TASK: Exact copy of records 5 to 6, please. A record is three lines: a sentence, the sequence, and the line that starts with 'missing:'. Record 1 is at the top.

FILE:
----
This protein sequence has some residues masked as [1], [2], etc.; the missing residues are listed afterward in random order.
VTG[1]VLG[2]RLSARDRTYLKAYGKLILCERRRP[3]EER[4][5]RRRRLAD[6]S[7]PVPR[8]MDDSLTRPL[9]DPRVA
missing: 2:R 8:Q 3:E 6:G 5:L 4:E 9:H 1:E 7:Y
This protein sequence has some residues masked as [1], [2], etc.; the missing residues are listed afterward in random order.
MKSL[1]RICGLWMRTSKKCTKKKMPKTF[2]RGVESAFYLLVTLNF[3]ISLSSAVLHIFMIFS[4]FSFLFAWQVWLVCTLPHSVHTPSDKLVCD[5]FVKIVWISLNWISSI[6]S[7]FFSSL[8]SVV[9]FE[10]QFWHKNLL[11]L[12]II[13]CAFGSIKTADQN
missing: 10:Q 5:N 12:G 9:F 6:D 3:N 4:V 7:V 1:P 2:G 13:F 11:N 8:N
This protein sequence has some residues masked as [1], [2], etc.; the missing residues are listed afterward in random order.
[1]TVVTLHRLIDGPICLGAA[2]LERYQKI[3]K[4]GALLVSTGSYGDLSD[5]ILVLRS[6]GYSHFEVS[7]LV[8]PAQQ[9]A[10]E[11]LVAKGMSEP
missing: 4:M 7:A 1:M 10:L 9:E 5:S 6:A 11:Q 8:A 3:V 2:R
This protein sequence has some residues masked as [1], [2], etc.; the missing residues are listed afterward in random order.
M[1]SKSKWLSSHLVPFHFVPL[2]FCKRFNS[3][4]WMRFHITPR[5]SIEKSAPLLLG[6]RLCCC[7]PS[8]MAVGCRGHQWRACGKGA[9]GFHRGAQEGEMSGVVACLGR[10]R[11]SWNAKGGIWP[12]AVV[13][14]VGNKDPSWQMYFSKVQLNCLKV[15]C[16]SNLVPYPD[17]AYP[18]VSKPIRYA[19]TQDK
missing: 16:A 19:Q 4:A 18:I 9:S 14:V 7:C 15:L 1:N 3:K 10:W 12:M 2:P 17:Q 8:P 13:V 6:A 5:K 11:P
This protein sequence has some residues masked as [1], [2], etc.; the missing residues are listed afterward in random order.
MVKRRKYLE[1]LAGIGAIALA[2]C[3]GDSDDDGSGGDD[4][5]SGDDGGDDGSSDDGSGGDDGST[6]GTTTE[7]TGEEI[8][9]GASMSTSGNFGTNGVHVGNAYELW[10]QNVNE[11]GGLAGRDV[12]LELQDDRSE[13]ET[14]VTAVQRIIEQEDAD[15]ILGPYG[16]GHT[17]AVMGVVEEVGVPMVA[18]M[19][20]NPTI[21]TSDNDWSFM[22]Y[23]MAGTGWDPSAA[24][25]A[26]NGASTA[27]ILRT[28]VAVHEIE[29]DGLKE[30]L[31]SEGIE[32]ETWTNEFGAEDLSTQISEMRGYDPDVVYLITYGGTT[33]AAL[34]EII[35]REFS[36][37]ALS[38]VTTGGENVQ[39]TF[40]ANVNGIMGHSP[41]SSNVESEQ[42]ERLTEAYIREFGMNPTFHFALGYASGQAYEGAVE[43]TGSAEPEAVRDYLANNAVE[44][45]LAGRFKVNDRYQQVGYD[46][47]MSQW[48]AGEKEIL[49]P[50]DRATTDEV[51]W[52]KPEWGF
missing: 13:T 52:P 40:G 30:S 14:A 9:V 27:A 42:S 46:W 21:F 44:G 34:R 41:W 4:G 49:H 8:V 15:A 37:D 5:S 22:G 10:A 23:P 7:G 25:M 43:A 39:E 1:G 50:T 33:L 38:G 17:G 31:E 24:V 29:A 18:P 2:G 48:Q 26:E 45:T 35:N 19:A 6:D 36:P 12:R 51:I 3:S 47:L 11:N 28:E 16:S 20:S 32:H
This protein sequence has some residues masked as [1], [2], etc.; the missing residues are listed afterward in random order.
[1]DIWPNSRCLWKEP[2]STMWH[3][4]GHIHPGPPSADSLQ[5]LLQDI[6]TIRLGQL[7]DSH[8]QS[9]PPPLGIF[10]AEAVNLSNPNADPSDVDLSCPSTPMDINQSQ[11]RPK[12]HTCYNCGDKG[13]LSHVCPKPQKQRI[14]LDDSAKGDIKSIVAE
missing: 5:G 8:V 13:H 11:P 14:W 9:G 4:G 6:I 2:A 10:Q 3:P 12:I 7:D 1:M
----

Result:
This protein sequence has some residues masked as [1], [2], etc.; the missing residues are listed afterward in random order.
MVKRRKYLE[1]LAGIGAIALA[2]C[3]GDSDDDGSGGDD[4][5]SGDDGGDDGSSDDGSGGDDGST[6]GTTTE[7]TGEEI[8][9]GASMSTSGNFGTNGVHVGNAYELW[10]QNVNE[11]GGLAGRDV[12]LELQDDRSE[13]ET[14]VTAVQRIIEQEDAD[15]ILGPYG[16]GHT[17]AVMGVVEEVGVPMVA[18]M[19][20]NPTI[21]TSDNDWSFM[22]Y[23]MAGTGWDPSAA[24][25]A[26]NGASTA[27]ILRT[28]VAVHEIE[29]DGLKE[30]L[31]SEGIE[32]ETWTNEFGAEDLSTQISEMRGYDPDVVYLITYGGTT[33]AAL[34]EII[35]REFS[36][37]ALS[38]VTTGGENVQ[39]TF[40]ANVNGIMGHSP[41]SSNVESEQ[42]ERLTEAYIREFGMNPTFHFALGYASGQAYEGAVE[43]TGSAEPEAVRDYLANNAVE[44][45]LAGRFKVNDRYQQVGYD[46][47]MSQW[48]AGEKEIL[49]P[50]DRATTDEV[51]W[52]KPEWGF
missing: 13:T 52:P 40:G 30:S 14:A 9:V 27:A 42:S 46:W 21:F 44:G 34:R 41:W 4:G 49:H 8:V 15:A 37:D 5:S 22:G 10:A 23:P 7:G 25:M 43:A 39:E 1:G 50:T 33:L 38:G 17:G 31:E 24:V 29:A 18:P 2:G 48:Q 26:E 45:T 35:N 19:A 6:D 36:P 12:R 51:I 3:S 47:L 11:N 28:E 16:S 20:S 32:H
This protein sequence has some residues masked as [1], [2], etc.; the missing residues are listed afterward in random order.
[1]DIWPNSRCLWKEP[2]STMWH[3][4]GHIHPGPPSADSLQ[5]LLQDI[6]TIRLGQL[7]DSH[8]QS[9]PPPLGIF[10]AEAVNLSNPNADPSDVDLSCPSTPMDINQSQ[11]RPK[12]HTCYNCGDKG[13]LSHVCPKPQKQRI[14]LDDSAKGDIKSIVAE
missing: 5:G 8:V 13:H 11:P 14:W 9:G 4:G 6:I 2:A 10:Q 3:P 12:I 7:D 1:M